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Scott J. Strath, Ann M. Swartz, Sarah J. Parker, Nora E. Miller, Elizabeth K. Grimm and Susan E. Cashin

Background:

Increasing physical activity (PA) levels in older adults represents an important public health challenge. The purpose of this study was to evaluate the feasibility of combining individualized motivational messaging with pedometer walking step targets to increase PA in previously inactive and insufficiently active older adults.

Methods:

In this 12-week intervention study older adults were randomized to 1 of 4 study arms: Group 1—control; Group 2—pedometer 10,000 step goal; Group 3—pedometer step goal plus individualized motivational feedback; or Group 4—everything in Group 3 augmented with biweekly telephone feedback.

Results:

81 participants were randomized into the study, 61 participants completed the study with an average age of 63.8 ± 6.0 years. Group 1 did not differ in accumulated steps/day following the 12-week intervention compared with participants in Group 2. Participants in Groups 3 and 4 took on average 2159 (P < .001) and 2488 (P < .001) more steps/day, respectively, than those in Group 1 after the 12-week intervention.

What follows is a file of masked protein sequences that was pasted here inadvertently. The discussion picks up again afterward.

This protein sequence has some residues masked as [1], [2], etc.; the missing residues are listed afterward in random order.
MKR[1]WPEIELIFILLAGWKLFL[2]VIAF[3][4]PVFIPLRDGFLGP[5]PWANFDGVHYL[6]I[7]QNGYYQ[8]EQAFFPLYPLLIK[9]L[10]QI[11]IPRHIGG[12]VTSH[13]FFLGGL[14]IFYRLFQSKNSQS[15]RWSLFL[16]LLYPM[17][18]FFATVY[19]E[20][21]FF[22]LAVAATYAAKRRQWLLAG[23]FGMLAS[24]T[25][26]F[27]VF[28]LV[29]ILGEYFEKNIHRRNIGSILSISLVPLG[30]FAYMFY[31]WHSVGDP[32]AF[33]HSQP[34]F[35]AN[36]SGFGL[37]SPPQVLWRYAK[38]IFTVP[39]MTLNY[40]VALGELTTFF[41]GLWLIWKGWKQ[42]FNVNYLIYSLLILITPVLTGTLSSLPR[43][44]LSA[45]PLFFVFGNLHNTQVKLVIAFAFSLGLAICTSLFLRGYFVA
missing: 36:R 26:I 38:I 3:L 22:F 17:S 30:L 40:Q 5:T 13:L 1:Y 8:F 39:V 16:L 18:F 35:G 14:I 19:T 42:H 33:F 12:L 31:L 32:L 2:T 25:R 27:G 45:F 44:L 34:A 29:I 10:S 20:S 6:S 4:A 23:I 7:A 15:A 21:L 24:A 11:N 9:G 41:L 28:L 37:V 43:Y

Conclusion:

In this 12-week pilot randomized control trial, a pedometer feedback intervention partnered with individually matched motivational messaging was an effective intervention strategy to significantly increase PA behavior in previously inactive and insufficiently active older adults.